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Often an aortic aneurysm that has not caused symptoms may be found by chance during a routine physical exam or imaging test performed for another reason.
Accurate imaging is essential to the diagnosis and treatment of all types of aortic disease. Cardiovascular radiologist Diana Litmanovich, MD, conducts imaging studies of aortic aneurysm patients and works with other members of the Aortic Center team to diagnose aortic conditions and provide an in-depth view of patient anatomy to guide pre-operative evaluation.
Not all aortic aneurysms require surgical treatment. Depending on the size of the aneurysm and whether or not it is causing symptoms, some patients with an aortic aneurysm can have their condition managed medically, with the goal of slowing its growth and the risk of rupture.
Medical management involves:
a thorough evaluation
imaging exams performed over time to monitor aneurysm growth
the use of medications to reduce blood pressure, cholesterol and heart rate
counseling to reduce modifiable risk factors
Medical Director Dr. Brett Carroll, communicates and coordinate cares with Aortic Center surgeons and other medical or surgical specialists at BIDMC to ensure the best treatment for each individual.
Co-Director Dr. Marc Schermerhorn and other members of the Aortic Center surgical team are nationally recognized innovators in the development and use of minimally invasive endovascular procedures. Because of our expertise and experience, endovascular aneurysm repair (EVAR) is often the first choice for treatment for growing numbers of our patients, even those requiring complex repair who might not be candidates for endovascular treatment elsewhere.
Endovascular repair does not require large incisions and may be performed without general anesthesia. Other benefits include:
EVAR involves placing a device called a stent-graft in the damaged section(s) of the aorta via a catheter inserted through small incisions in the groin and/or arms. The stent-graft helps restore blood flow and prevent aneurysms from rupturing by acting as a support to take pressure off the wall of the aorta.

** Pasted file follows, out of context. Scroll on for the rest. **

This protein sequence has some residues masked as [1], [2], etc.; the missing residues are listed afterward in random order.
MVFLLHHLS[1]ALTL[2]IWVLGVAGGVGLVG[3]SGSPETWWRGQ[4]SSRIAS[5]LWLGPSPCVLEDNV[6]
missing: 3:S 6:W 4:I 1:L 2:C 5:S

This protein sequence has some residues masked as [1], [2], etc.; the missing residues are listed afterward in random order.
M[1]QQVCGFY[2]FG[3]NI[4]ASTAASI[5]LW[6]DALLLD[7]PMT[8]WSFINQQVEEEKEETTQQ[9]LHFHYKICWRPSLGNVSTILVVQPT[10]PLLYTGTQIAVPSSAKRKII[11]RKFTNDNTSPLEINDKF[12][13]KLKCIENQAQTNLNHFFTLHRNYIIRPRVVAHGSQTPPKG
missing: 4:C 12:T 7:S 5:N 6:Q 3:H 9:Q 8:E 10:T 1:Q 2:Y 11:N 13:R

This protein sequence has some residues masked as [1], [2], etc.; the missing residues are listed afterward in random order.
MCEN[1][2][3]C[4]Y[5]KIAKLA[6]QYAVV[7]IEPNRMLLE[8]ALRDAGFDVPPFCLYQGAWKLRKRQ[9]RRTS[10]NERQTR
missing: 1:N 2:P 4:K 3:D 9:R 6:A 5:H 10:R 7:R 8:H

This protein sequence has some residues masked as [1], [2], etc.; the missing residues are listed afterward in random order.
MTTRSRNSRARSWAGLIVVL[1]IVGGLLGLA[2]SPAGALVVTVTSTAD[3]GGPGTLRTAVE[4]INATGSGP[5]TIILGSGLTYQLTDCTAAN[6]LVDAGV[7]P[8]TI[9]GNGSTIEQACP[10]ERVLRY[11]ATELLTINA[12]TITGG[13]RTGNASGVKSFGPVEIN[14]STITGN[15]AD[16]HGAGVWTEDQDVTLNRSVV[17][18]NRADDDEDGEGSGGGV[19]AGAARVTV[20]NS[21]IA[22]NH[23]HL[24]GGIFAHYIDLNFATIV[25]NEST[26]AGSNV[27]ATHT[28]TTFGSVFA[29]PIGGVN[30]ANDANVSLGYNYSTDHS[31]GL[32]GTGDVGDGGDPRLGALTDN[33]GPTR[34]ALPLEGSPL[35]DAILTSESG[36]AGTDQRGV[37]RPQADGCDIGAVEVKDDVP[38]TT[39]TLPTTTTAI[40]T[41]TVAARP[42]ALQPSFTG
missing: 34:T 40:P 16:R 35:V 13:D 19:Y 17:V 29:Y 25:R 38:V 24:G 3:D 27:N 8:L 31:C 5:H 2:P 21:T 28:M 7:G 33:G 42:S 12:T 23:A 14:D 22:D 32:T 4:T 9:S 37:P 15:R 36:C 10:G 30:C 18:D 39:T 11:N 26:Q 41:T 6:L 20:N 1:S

State-of-the-art imaging technology called Vessel Navigator is used to guide surgeons throughout endovascular procedures (LINK TO ARTICLE), providing a precision view of the patient’s blood vessels, and enabling complex aneurysm repairs. BIDMC helped develop and was one of the first medical centers in the world to use this technology, and today the Aortic Center uses Vessel Navigator to guide nearly all endovascular procedures.
The Aortic Center is also leaders in percutaneous (incision-less) endovascular repair, a technique we helped to pioneer and have perfected. Today, 90% of patients undergoing endovascular treatment in the Aortic Center are treated with the percutaneous approach, compared to 20% nationally. Percutaneous repair uses punctures in the skin, rather than small incisions, to position the stent-graft into the aneurysm. BIDMC research shows that this percutaneous approach reduces complications, operating room time, and length of hospital stay.
We have extensive experience repairing aneurysms with a wide range of stent-grafts. These include individually customized stent-grafts, branched stent-grafts and fenestrated stent-grafts, which have special openings called fenestrations that are customized to the patient’s unique anatomy, allowing blood to flow from the aorta to vital organs. Our experience and good outcomes in the use of the newest stent-grafts allow us to offer an endovascular approach to greater numbers of patients.
Some aortic aneurysms or dissections, particularly those located close to the heart, must be treated with open surgery. Our team of highly experienced cardiac surgeons has performed thousands of open surgeries to repair complex aortic aneurysms at the aortic root (where the aorta connects to the heart), the ascending aorta and the aortic arch, from which the vessels that provide blood to the head and arms extend. We provide:
valve-sparing aortic root repair
aortic valve and root replacement
repair of the ascending aorta
the Bentall procedure — replaces the aortic valve, aortic root and ascending aorta with a composite graft
the elephant trunk procedure — replaces the aortic arch and leaves a section of graft in the descending aorta that can be used to repair aneurysms lower in the aorta
For thoracoabdominal aortic aneurysms that span both the chest and abdomen, our cardiac surgeons and vascular/endovascular surgeons work together in the operating room.
When appropriate, the Aortic Center offers patients a hybrid surgical approach in which our cardiac and vascular/endovascular surgeons work side-by-side in one of our three state-of-the-art hybrid operating rooms to treat aortic aneurysm or dissection using a combination of open surgical and endovascular approaches. This hybrid approach reduces operating room time and time under general anesthesia, and is less invasive than open surgery — all of which reduce risk for patients.